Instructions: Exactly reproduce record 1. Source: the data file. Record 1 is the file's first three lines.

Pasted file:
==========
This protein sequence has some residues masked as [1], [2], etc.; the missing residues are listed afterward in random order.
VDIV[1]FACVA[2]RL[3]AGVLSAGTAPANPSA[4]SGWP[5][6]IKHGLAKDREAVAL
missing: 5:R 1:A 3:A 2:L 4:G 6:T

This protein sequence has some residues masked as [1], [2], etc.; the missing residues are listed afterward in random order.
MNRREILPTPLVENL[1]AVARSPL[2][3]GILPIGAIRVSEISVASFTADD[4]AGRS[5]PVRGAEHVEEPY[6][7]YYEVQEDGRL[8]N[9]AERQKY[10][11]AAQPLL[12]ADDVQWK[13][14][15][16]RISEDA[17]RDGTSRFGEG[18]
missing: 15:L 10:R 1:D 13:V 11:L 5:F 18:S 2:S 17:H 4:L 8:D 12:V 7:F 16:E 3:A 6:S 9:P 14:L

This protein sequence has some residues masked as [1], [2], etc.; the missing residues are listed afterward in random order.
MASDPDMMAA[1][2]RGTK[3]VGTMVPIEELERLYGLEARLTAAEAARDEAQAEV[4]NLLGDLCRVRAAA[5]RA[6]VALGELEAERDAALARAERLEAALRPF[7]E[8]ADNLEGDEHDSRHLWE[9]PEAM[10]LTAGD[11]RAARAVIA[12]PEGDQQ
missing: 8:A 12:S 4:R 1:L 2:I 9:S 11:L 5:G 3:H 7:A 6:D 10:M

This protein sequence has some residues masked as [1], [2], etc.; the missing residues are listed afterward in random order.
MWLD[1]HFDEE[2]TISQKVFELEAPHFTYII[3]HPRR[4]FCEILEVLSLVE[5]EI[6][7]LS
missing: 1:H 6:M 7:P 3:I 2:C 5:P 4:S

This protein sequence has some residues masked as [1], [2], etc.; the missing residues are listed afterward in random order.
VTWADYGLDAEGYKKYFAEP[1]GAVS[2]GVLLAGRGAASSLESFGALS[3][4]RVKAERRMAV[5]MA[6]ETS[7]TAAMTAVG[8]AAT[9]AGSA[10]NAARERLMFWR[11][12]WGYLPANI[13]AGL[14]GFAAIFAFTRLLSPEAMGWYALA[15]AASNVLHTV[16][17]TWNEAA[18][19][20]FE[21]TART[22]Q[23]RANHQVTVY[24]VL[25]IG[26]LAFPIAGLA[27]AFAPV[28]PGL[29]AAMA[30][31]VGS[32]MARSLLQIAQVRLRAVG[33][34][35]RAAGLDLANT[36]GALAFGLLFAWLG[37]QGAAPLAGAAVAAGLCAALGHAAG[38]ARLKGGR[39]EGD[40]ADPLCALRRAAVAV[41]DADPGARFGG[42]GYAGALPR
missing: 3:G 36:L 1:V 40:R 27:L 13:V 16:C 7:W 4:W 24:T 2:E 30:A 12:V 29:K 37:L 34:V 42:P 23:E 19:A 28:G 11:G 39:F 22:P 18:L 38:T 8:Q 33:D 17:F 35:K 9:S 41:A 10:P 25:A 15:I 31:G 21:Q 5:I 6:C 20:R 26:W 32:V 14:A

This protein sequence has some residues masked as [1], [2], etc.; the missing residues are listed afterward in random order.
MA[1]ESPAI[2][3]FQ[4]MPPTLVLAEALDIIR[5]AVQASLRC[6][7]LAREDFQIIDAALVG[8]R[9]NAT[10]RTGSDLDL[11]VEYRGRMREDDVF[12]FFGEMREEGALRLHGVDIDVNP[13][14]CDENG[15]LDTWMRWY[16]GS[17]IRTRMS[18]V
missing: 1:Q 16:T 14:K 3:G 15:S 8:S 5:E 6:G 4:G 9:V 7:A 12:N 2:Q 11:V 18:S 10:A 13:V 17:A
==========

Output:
This protein sequence has some residues masked as [1], [2], etc.; the missing residues are listed afterward in random order.
VDIV[1]FACVA[2]RL[3]AGVLSAGTAPANPSA[4]SGWP[5][6]IKHGLAKDREAVAL
missing: 5:R 1:A 3:A 2:L 4:G 6:T